On this week’s podcast, Carolyn Kellogg of the Los Angeles Times joined us to discuss Thomas Pynchon’s latest novel, Bleeding Edge. All three of us are Pynchon fans, and all three of us really liked this latest book. Although, as we talk about, the fact that we experienced a lot of the cultural items Pynchon references makes this a bit odd . . . Like, Pynchon’s watched Office Space? He is aware of Pokemon and Beanie Babies?
In our conversation, we also referenced two images, the first is of the insane military tower in Montauk:
And also, Tom’s beard:
This week’s music, which will make sense when you get to the discussion, is Semisonic’s Closing Time.
Finally: Tom wanted to respond to my über-pissy comments on the last podcast blog, which is only fair. So here’s his final word:
Ok, fair enough: “intentionally esoteric” was an unfair gut reaction. This is not, however, a straight mea culpa. While I admit that you have done, as you said and stressed, “lifelong research” on international literature, and that said research has translated (get it?) into unmatched enthusiasm for these books that definitely deserve wider audiences, I do think it’s fair to say that it comes off a bit like two West Village record store employees geeking out over import LP’s from obscure Next Wave bands. Which is fine. But it does—and this is, as devout listeners know, something of a persistent issue of mine—smack, ever-so-slightly, of elitism. I’m not suggesting that in the act of composing the list you intentionally set out to demonstrate that your taste in translated literature is far superior to anyone else’s, or that people who do read and love the books included in _Flavorwire_’s list are flat-out ignorant, but there’s a hint of that sentiment.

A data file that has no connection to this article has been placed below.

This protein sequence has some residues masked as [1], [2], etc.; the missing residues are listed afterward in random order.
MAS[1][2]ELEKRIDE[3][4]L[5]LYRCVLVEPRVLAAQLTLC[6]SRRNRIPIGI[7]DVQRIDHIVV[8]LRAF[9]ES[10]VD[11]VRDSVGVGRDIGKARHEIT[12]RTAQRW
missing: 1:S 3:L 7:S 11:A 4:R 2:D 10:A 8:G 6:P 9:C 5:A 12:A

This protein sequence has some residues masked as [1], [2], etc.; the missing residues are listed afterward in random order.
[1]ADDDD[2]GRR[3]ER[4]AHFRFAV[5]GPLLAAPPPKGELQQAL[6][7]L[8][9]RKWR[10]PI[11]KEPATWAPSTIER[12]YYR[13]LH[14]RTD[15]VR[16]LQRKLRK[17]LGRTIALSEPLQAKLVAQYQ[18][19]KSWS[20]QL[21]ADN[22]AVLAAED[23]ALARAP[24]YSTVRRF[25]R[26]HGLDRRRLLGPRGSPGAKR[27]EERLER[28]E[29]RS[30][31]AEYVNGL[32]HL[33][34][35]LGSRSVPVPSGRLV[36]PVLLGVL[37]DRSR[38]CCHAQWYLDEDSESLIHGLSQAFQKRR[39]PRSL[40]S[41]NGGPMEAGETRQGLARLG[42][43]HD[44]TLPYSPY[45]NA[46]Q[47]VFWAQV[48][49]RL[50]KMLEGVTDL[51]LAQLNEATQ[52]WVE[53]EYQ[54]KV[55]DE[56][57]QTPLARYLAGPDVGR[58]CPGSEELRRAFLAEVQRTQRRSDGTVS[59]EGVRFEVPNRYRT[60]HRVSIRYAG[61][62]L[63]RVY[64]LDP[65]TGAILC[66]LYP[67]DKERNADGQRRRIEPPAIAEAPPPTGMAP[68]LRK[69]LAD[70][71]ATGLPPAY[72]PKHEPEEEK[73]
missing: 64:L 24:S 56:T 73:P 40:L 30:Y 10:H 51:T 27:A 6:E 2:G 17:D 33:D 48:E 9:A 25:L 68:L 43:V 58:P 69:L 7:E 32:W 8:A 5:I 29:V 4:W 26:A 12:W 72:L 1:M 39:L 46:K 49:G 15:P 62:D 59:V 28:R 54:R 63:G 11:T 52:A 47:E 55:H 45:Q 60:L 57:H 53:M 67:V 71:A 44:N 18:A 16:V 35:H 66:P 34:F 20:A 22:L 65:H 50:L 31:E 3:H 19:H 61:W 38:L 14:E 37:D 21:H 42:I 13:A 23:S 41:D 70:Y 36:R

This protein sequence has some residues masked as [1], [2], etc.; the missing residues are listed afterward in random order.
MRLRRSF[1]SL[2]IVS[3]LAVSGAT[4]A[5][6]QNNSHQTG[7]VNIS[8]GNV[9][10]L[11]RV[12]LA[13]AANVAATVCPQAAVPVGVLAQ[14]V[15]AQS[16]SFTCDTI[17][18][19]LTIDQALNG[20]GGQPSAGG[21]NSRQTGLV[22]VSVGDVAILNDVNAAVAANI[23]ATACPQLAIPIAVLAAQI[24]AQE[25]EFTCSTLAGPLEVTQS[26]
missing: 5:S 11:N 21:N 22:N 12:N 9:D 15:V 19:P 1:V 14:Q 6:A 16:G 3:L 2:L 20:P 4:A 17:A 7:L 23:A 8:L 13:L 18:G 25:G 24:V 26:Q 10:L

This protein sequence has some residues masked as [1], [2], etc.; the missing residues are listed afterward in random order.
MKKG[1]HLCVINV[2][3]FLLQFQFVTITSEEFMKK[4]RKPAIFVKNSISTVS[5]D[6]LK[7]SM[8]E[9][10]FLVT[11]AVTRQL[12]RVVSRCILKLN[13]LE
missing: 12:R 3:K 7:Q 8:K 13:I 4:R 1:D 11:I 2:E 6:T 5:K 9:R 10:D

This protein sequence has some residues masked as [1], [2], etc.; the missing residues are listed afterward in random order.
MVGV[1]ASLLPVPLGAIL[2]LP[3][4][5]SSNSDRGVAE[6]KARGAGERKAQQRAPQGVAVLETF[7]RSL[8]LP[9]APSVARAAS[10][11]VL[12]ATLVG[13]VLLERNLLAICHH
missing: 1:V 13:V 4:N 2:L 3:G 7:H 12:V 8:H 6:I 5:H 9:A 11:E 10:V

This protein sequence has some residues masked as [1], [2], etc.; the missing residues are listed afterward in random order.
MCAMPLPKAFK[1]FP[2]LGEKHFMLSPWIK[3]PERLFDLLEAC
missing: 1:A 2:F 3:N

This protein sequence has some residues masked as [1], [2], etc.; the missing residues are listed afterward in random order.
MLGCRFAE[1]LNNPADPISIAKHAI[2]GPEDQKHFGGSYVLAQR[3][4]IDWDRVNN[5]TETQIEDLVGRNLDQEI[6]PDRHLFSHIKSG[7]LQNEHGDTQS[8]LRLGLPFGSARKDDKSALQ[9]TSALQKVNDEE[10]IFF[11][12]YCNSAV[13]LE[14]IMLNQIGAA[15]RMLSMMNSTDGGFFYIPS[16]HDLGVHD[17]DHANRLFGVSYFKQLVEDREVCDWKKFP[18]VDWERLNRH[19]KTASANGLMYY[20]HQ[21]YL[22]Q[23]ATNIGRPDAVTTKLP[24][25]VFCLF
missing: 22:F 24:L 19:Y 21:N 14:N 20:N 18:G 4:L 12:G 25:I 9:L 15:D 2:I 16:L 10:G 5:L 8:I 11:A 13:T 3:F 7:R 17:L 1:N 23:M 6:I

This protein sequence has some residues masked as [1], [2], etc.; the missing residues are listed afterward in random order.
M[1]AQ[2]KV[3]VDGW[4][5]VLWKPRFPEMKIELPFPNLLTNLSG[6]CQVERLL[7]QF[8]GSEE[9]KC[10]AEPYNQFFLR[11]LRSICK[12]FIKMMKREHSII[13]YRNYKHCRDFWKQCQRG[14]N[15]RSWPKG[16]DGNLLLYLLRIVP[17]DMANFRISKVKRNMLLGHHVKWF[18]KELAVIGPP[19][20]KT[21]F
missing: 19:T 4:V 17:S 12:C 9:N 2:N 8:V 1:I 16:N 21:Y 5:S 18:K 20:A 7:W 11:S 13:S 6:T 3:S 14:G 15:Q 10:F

The only reason I made the statement in the first place is because I believe that there are tons of books that fall somewhere between the predictable ones on the first list and those on Chad and Stephen’s on the spectrum of translated literature. Books that aren’t in the canon (yet) but that also aren’t so under-appreciated that the average literary reader hasn’t heard of them.
In the end, like Chad or anyone who toils in this poorly-lit corner of publishing or book selling, all I want is for people to 1) know about good books they might like; and 2) read those books. The problem with any and all lists is exclusion; working within finite confines, you chose what include, and were thus obligated to exclude others. So it goes.
Though far from the most convincing reason to read literature in translation, one common side effect is learning of another culture, of its history. Within that, and a stronger motivation to read, is the discovery of stories not possible within. . .
Despite cries that literature is dead, dying, and self-replicating in the worst way, once in a while a book comes along to remind readers that there’s still a lot of surprise to be found on the printed page. To be. . .
“I was small. And my village was small, I came to know that in time. But when I was small it was big for me, so big that when I had to cross it from one end to the other,. . .
A few weeks after moving into a farm house in the Welsh countryside, Emilie, an expatriate from the Netherlands, starts to think about her uncle. This uncle tried to drown himself in a pond in front of the hotel where. . .
Think back to the last adventure- or action-type book you read. Wasn’t it cool? Didn’t it make you want to do things, like learn to shoot a crossbow, hack complicated information systems, travel to strange worlds, take on knife-wielding thugs,. . .
In Aira’s Shantytown, while we’re inside the characters’ heads for a good portion of the story, the voice we read on the page is really that of Aira himself, as he works out the plot of the book he’s writing.. . .
Noir is not an easy genre to define—or if it once was, that was a long time ago, in a galaxy far, far away; as a quick guess, maybe Silver Lake, Los Angeles, 1935. When two books as different as. . .
Some time ago I read this phrase: “The page is the only place in the universe God left blank for me.”
Pedro Mairal’s short novel The Missing Year of Juan Salvatierra is more about these blank spaces than the usual full. . .
“What if even in the afterlife you have to know foreign languages? Since I have already suffered so much trying to speak Danish, make sure to assign me to the Polish zone . . .”
So reads a typical aphoristic “poem”. . .
If you somehow managed to overlook the 2012 translation of Andrés Neuman’s breathtaking Traveler of the Century (and woe betide all whom continue to do so), you now have two exceptional works of fiction from the young Argentine virtuoso demanding. . .